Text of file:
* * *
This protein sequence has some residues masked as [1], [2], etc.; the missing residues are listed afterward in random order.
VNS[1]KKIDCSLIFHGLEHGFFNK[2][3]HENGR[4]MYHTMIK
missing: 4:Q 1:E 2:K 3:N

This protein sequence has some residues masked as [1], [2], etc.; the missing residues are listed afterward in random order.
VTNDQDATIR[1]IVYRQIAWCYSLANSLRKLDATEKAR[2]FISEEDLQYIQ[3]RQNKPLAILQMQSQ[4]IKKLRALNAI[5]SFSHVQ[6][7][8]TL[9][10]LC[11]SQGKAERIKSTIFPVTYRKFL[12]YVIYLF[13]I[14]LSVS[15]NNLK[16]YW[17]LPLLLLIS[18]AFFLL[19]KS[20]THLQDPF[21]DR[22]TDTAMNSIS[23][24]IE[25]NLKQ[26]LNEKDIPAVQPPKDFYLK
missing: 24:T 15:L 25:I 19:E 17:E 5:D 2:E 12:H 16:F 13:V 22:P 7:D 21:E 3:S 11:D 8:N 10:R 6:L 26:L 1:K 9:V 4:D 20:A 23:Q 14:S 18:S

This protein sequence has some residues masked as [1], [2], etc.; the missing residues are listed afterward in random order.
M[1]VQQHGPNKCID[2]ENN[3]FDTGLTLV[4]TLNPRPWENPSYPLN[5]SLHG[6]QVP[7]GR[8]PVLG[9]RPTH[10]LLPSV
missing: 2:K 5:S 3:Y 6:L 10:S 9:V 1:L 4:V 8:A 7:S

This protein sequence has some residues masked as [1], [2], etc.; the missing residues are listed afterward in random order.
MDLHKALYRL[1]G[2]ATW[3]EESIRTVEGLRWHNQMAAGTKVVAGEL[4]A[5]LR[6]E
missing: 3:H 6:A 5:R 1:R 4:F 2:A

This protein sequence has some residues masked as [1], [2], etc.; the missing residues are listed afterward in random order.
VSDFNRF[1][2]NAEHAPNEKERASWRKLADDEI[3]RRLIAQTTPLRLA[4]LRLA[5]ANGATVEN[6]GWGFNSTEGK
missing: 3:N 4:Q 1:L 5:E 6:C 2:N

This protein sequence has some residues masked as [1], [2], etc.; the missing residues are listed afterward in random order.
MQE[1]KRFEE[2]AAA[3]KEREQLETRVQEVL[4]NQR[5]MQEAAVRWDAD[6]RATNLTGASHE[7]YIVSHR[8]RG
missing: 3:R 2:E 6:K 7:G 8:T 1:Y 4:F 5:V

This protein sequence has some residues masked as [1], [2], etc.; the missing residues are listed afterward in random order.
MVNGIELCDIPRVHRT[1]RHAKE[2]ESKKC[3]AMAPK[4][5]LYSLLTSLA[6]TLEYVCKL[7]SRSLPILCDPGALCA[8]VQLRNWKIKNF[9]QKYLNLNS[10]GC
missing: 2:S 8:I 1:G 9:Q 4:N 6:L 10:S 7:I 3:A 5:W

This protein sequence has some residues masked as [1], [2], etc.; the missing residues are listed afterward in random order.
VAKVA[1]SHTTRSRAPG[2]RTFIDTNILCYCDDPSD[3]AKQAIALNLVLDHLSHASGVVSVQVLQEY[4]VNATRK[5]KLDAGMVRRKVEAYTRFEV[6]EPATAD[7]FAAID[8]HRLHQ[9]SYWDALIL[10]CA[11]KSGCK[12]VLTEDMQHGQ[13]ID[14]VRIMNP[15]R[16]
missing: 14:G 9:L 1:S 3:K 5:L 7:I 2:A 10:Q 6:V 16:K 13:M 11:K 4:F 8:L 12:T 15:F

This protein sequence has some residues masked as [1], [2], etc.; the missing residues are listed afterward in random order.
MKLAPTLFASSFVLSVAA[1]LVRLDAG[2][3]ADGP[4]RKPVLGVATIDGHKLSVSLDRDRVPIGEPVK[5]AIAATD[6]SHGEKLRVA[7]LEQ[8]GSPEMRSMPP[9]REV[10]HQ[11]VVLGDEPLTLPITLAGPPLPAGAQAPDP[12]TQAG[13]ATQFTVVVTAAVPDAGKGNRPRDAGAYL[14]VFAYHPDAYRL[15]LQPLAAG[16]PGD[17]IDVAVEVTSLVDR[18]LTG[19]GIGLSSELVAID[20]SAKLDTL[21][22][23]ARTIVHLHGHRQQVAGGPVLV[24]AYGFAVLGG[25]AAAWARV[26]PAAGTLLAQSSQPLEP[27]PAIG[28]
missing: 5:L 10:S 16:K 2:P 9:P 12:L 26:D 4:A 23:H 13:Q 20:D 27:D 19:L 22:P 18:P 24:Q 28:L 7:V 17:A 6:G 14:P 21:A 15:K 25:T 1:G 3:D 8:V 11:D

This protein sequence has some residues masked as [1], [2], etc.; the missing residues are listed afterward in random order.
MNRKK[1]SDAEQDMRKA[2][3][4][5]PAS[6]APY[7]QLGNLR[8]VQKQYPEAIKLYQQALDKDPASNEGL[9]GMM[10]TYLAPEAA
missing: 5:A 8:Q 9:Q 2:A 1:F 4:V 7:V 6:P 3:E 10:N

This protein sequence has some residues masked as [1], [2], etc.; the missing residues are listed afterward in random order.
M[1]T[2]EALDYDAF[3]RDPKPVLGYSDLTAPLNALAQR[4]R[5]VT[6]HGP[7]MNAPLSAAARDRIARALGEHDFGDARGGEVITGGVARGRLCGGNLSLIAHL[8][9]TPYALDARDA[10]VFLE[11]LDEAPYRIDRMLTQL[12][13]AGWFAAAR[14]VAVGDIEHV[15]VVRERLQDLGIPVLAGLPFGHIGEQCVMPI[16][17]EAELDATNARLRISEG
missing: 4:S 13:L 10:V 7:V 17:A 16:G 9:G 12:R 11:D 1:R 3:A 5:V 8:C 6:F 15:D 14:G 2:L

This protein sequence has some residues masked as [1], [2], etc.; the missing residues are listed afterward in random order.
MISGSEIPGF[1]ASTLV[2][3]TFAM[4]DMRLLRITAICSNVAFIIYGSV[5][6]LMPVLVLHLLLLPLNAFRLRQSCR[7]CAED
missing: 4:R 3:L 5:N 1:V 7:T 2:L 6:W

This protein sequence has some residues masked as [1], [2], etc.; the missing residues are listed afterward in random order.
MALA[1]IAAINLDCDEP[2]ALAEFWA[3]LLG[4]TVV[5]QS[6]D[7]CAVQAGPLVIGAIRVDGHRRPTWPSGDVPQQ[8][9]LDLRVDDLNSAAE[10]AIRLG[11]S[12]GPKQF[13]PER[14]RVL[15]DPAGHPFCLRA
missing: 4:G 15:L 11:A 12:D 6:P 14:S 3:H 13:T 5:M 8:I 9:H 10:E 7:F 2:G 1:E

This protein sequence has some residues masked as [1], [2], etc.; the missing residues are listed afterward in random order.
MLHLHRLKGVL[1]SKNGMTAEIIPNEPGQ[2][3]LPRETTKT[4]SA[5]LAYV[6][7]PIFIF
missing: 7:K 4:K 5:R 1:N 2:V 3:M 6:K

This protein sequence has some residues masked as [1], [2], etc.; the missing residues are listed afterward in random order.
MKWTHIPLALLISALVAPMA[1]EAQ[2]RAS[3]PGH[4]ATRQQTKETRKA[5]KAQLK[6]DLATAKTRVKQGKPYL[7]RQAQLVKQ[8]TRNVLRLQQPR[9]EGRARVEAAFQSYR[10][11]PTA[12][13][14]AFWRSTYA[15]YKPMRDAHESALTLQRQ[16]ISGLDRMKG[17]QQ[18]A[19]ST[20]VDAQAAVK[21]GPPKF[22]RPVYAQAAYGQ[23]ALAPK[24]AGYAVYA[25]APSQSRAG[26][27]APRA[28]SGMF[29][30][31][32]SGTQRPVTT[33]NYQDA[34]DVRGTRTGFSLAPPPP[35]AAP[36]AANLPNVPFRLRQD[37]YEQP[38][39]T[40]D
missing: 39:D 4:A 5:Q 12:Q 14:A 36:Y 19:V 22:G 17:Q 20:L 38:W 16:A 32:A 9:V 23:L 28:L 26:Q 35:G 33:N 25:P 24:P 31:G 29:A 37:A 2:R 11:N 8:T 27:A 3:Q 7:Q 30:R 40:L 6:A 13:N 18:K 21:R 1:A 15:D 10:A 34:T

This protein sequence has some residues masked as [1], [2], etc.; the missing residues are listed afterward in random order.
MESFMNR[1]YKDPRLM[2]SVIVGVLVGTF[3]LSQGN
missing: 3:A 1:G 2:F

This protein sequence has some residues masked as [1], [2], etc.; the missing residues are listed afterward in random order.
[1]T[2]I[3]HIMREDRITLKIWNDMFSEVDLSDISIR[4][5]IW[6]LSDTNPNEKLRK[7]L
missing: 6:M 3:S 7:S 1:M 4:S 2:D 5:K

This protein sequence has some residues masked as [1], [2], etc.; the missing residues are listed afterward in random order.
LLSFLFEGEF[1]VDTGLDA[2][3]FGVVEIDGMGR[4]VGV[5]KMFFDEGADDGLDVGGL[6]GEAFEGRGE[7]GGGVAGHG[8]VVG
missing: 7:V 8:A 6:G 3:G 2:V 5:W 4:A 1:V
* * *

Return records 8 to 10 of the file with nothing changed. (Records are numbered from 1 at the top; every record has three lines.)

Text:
This protein sequence has some residues masked as [1], [2], etc.; the missing residues are listed afterward in random order.
VAKVA[1]SHTTRSRAPG[2]RTFIDTNILCYCDDPSD[3]AKQAIALNLVLDHLSHASGVVSVQVLQEY[4]VNATRK[5]KLDAGMVRRKVEAYTRFEV[6]EPATAD[7]FAAID[8]HRLHQ[9]SYWDALIL[10]CA[11]KSGCK[12]VLTEDMQHGQ[13]ID[14]VRIMNP[15]R[16]
missing: 14:G 9:L 1:S 3:K 5:L 7:I 2:A 10:Q 6:V 16:K 13:M 11:K 4:F 8:L 12:T 15:F

This protein sequence has some residues masked as [1], [2], etc.; the missing residues are listed afterward in random order.
MKLAPTLFASSFVLSVAA[1]LVRLDAG[2][3]ADGP[4]RKPVLGVATIDGHKLSVSLDRDRVPIGEPVK[5]AIAATD[6]SHGEKLRVA[7]LEQ[8]GSPEMRSMPP[9]REV[10]HQ[11]VVLGDEPLTLPITLAGPPLPAGAQAPDP[12]TQAG[13]ATQFTVVVTAAVPDAGKGNRPRDAGAYL[14]VFAYHPDAYRL[15]LQPLAAG[16]PGD[17]IDVAVEVTSLVDR[18]LTG[19]GIGLSSELVAID[20]SAKLDTL[21][22][23]ARTIVHLHGHRQQVAGGPVLV[24]AYGFAVLGG[25]AAAWARV[26]PAAGTLLAQSSQPLEP[27]PAIG[28]
missing: 5:L 10:S 16:K 2:P 9:P 12:L 26:D 4:A 23:H 13:Q 20:D 27:D 19:L 22:P 18:P 24:Q 28:L 7:V 17:A 6:G 14:P 21:A 15:K 25:T 1:G 3:D 8:V 11:D

This protein sequence has some residues masked as [1], [2], etc.; the missing residues are listed afterward in random order.
MNRKK[1]SDAEQDMRKA[2][3][4][5]PAS[6]APY[7]QLGNLR[8]VQKQYPEAIKLYQQALDKDPASNEGL[9]GMM[10]TYLAPEAA
missing: 5:A 8:Q 9:Q 2:A 1:F 4:V 7:V 6:P 3:E 10:N